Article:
Fossil of the month: Syringothyris

Syringothyris Big

Meet Syringothyris textus. Is this the biggest brachiopod fossil in Kentucky? We're not sure, but it's the widest (margin to margin) in the Kentucky Geological Survey's paleontological collection. This specimen was found by Stephen Greb (KGS) in the Fort Payne Formation along Lake Cumberland in Russell County. It is at least 4 inches wide and 2.1 inches long. Because the margins are broken, it may originally have been as much as 4.8 inches wide and 3 inches long.

Syringothyris Comparisons
Just how big is Syringothyris textus compared to other brachiopods? Most brachiopods are less than an inch wide. Vinlandostrophia ponderosa is the largest brachiopod in Upper Ordovician rocks of central Kentucky. It is usually less than two inches wide. Megastrophia and Paraspirifer acuminatus are the largest brachiopods in the Devonian Jeffersonville Limestone at the Falls of the Ohio and greater Louisville area, and they are usually between two and three inches wide.

Description. Syringothyris is a spiriferid brachiopod. It is in the order Spiriferida (suborder = Spiriferinidina and family = Syringothyrididae). Spiriferids typically have a biconvex (both valves bulge outward) profile, and a transverse shape, which means they are wider (subparallel to hinge) than long (hinge to commissure [opening]). Most spiriferids have a well-developed fold on the brachial (dorsal) valve and sulcus (depression) on the pedicle (ventral) valve.

Syringothyris Parts
Syringothyris textus brachial (dorsal) valve from the Holtsclaw Siltstone near Brooks, Kentucky, and illustration of what the interarea at the rear (posterior) of the brachiopod would look like in a well-preserved specimen. This specimen is the second-largest brachiopod in the KGS collections. It is 3. 6 inches wide, and may originally have been 4 inches wide when whole.

Syringothyris has a ventribiconvex profile, which means both valves are convex (bulge outward), but the pedicle (ventral) valve is taller (more convex) than the brachial (dorsal) valve. The pedicle valve also is broadly pyramidal in section. Valves are ornamented with relatively coarse ribbing, but the fold and sulcus are commonly smooth. Specimens in the Illinois Basin (which includes western Kentucky) are typically more than 3.7 inches wide (Weller, 1914), which is larger than most brachiopods found in the region.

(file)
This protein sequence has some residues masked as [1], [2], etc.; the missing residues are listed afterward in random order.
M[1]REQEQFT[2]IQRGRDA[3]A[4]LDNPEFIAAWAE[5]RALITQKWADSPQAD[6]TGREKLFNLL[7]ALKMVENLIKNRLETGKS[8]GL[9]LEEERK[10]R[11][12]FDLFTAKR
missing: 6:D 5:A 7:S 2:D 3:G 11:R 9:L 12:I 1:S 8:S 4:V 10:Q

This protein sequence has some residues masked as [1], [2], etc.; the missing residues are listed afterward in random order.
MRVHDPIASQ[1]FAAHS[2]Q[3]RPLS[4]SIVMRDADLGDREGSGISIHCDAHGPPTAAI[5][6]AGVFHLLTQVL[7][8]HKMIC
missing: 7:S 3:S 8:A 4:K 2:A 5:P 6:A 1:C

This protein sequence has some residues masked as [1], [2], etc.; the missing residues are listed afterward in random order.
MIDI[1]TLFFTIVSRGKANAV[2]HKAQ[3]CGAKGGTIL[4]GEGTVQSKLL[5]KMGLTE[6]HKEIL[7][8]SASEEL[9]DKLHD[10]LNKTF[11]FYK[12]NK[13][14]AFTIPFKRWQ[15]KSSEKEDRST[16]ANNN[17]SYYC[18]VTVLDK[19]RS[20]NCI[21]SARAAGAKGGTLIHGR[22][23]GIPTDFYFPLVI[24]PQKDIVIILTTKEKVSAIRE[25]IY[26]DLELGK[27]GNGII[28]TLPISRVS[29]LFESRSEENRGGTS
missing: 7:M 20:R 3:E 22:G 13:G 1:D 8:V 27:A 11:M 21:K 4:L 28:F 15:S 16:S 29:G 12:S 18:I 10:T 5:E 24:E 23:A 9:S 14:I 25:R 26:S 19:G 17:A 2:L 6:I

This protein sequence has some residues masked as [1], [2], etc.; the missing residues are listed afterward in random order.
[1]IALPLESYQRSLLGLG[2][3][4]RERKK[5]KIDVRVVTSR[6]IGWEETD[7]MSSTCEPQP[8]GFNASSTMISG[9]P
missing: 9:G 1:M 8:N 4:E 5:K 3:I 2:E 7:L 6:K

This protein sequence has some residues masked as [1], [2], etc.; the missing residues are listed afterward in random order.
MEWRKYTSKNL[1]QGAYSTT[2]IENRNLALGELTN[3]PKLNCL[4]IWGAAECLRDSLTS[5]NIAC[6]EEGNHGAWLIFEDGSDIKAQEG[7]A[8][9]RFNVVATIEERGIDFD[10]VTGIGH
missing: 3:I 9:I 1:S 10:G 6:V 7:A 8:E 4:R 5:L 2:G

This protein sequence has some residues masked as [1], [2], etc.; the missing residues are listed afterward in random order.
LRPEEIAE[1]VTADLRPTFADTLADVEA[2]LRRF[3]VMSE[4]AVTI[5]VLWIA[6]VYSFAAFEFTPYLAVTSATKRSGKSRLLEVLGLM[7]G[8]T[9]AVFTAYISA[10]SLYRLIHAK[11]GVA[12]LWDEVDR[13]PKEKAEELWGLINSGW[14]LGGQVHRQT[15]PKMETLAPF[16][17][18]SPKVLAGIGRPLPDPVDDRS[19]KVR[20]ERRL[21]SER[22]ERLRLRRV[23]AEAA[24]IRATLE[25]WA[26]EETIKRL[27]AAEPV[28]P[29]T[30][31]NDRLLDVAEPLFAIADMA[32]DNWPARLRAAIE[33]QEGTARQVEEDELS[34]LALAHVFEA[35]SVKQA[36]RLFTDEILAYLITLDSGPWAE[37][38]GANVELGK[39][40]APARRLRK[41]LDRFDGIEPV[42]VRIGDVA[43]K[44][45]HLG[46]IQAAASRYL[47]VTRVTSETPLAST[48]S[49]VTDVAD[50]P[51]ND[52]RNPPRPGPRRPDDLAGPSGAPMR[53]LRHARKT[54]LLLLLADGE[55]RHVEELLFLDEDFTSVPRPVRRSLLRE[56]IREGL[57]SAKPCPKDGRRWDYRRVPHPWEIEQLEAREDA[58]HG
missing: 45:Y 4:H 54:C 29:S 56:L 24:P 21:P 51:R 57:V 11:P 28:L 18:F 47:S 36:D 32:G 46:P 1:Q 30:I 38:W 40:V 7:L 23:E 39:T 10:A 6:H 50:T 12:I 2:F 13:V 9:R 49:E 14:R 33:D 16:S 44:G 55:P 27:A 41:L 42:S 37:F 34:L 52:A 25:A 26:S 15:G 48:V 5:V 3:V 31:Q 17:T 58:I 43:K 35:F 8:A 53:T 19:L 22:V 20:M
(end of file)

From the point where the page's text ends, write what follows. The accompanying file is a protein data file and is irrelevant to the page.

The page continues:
Their large size and the lack of ornamentation on the fold and sulcus help to distinguish Syringothyris textus from other smaller spiriferids in the rock units in which they are found. When viewed along the hingeline, Syringothyris textus also has a large interarea (area beneath the beak at the rear of the shell), with a very tall, triangular opening, called a delthyrium. Details of the delthyrium and other parts of the interarea also help to distinguish Syringothyris from similar-appearing brachiopods in the same family (Weller, 1914, Williams and others, 2002).

Syringothyris specimens
Interior views of Syringothyris textus valves. Note tall, V-shaped delthyrium opening (dashed, arrow) on the pedicle valve. Specimens are 4 inches and 3 inches wide respectively. Both fossils are from the Department of Earth and Environmental Sciences paleontological collection, and were collected from the Holtsclaw Siltstone Member of the Borden Formation near Brooks, Kentucky.

Syringothyris Fragments
Many brachiopods are difficult to specifically identify (genus or species name) when broken. Fragments of Syringothyris, however, can sometimes be identified by their large size and distinctive, tall, triangular delthyrium (dashes, arrows). These fragments are from the Nancy Member of the Borden Formation in Rockcastle County.

Species. Although many species of Syringothyris are known, only S. textus has been reported from Kentucky.

Biggest of all time? Syringothyris textus is not the largest brachiopod of all time. Several species of Gigantoproductus, a large productid brachiopod, are in the running for the largest brachiopod of all time. Gigantoproductus giganteus is commonly more than 3.9 inches long (Muir-Wood and Cooper, 1960) and G. tujucsnensis from Japan is as much as 6.3 inches in length! (Ibaraki and others, 2008). Gigantoproductus is also a Mississippian brachiopod, but it has not been found in Kentucky or surrounding states. Other slightly smaller productids, such as Productus and Marginirugus, are known from Kentucky.

Range and geographic occurrence. Syringothyris textus is a Mississippian brachiopod. It has been found in the Borden and Fort Payne Formations in Kentucky and in similar units in surrounding states. It may also occur in the Warsaw Formation. Sable and Dever (1990) considered Syringothyris textus a useful guide fossil for the Borden Formation in west-central Kentucky. In the Borden of Kentucky, it occurs in the New Providence, Nancy, Holtsclaw Siltstone, and Kenwood Siltstone Members. These members of the Borden crop out around the western and southern parts of the Knobs region of central Kentucky. The Fort Payne is exposed in south-central Kentucky, especially around Lake Cumberland and Dale Hollow Lake. The Borden and Fort Payne are in the Osagean stage (Late Tournaisian to Early Visean international stages) of the Early to early Middle Mississippian Period, which lasted from approximately 340 to 350 million years ago.